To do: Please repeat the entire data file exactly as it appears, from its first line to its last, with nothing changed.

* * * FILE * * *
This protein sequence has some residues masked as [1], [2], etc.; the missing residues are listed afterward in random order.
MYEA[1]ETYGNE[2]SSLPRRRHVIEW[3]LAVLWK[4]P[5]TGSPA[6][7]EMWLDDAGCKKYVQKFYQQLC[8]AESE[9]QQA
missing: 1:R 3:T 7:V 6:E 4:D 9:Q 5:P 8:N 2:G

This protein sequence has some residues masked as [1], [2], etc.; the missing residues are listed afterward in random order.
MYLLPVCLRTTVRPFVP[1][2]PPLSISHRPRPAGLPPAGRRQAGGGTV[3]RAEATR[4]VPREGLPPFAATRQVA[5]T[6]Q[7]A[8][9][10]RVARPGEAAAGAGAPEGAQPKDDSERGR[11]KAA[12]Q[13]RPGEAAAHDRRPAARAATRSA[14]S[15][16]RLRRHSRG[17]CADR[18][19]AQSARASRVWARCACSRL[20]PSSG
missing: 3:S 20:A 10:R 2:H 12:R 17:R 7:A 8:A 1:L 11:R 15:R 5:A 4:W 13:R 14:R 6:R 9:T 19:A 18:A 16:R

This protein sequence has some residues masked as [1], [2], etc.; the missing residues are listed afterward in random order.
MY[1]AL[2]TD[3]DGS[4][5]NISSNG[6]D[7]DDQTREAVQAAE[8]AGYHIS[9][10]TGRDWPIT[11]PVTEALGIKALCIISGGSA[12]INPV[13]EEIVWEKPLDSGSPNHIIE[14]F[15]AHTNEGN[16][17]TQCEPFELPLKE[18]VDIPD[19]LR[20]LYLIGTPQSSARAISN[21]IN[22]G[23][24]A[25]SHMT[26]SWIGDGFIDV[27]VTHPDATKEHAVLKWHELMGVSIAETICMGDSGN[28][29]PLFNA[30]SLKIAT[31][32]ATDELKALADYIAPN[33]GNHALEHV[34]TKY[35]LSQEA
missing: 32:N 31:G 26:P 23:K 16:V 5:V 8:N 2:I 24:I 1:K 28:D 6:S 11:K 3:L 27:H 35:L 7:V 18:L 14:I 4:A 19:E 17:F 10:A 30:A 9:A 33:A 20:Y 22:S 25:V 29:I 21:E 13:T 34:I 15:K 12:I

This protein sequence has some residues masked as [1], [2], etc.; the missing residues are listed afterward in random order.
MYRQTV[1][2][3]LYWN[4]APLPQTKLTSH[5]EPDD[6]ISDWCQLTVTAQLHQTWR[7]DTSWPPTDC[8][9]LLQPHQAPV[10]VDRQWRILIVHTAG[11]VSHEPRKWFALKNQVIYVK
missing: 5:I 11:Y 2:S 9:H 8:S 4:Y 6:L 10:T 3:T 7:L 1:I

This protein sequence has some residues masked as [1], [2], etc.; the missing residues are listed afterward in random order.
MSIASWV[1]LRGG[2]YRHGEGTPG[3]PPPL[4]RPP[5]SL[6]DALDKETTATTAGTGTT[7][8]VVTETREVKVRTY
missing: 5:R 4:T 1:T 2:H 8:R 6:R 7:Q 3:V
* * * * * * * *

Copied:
This protein sequence has some residues masked as [1], [2], etc.; the missing residues are listed afterward in random order.
MYEA[1]ETYGNE[2]SSLPRRRHVIEW[3]LAVLWK[4]P[5]TGSPA[6][7]EMWLDDAGCKKYVQKFYQQLC[8]AESE[9]QQA
missing: 1:R 3:T 7:V 6:E 4:D 9:Q 5:P 8:N 2:G

This protein sequence has some residues masked as [1], [2], etc.; the missing residues are listed afterward in random order.
MYLLPVCLRTTVRPFVP[1][2]PPLSISHRPRPAGLPPAGRRQAGGGTV[3]RAEATR[4]VPREGLPPFAATRQVA[5]T[6]Q[7]A[8][9][10]RVARPGEAAAGAGAPEGAQPKDDSERGR[11]KAA[12]Q[13]RPGEAAAHDRRPAARAATRSA[14]S[15][16]RLRRHSRG[17]CADR[18][19]AQSARASRVWARCACSRL[20]PSSG
missing: 3:S 20:A 10:R 2:H 12:R 17:R 7:A 8:A 1:L 11:R 15:R 5:A 4:W 13:R 14:R 6:R 9:T 19:A 18:A 16:R

This protein sequence has some residues masked as [1], [2], etc.; the missing residues are listed afterward in random order.
MY[1]AL[2]TD[3]DGS[4][5]NISSNG[6]D[7]DDQTREAVQAAE[8]AGYHIS[9][10]TGRDWPIT[11]PVTEALGIKALCIISGGSA[12]INPV[13]EEIVWEKPLDSGSPNHIIE[14]F[15]AHTNEGN[16][17]TQCEPFELPLKE[18]VDIPD[19]LR[20]LYLIGTPQSSARAISN[21]IN[22]G[23][24]A[25]SHMT[26]SWIGDGFIDV[27]VTHPDATKEHAVLKWHELMGVSIAETICMGDSGN[28][29]PLFNA[30]SLKIAT[31][32]ATDELKALADYIAPN[33]GNHALEHV[34]TKY[35]LSQEA
missing: 32:N 31:G 26:P 23:K 16:V 5:V 8:N 2:I 24:I 1:K 28:D 6:S 11:K 3:L 27:H 35:L 7:V 18:L 14:I 4:A 19:E 17:F 10:A 30:A 9:A 33:A 20:Y 22:S 25:V 29:I 21:E 13:T 34:I 15:K 12:I

This protein sequence has some residues masked as [1], [2], etc.; the missing residues are listed afterward in random order.
MYRQTV[1][2][3]LYWN[4]APLPQTKLTSH[5]EPDD[6]ISDWCQLTVTAQLHQTWR[7]DTSWPPTDC[8][9]LLQPHQAPV[10]VDRQWRILIVHTAG[11]VSHEPRKWFALKNQVIYVK
missing: 5:I 11:Y 2:S 9:H 8:S 4:Y 6:L 10:T 3:T 7:L 1:I

This protein sequence has some residues masked as [1], [2], etc.; the missing residues are listed afterward in random order.
MSIASWV[1]LRGG[2]YRHGEGTPG[3]PPPL[4]RPP[5]SL[6]DALDKETTATTAGTGTT[7][8]VVTETREVKVRTY
missing: 5:R 4:T 1:T 2:H 8:R 6:R 7:Q 3:V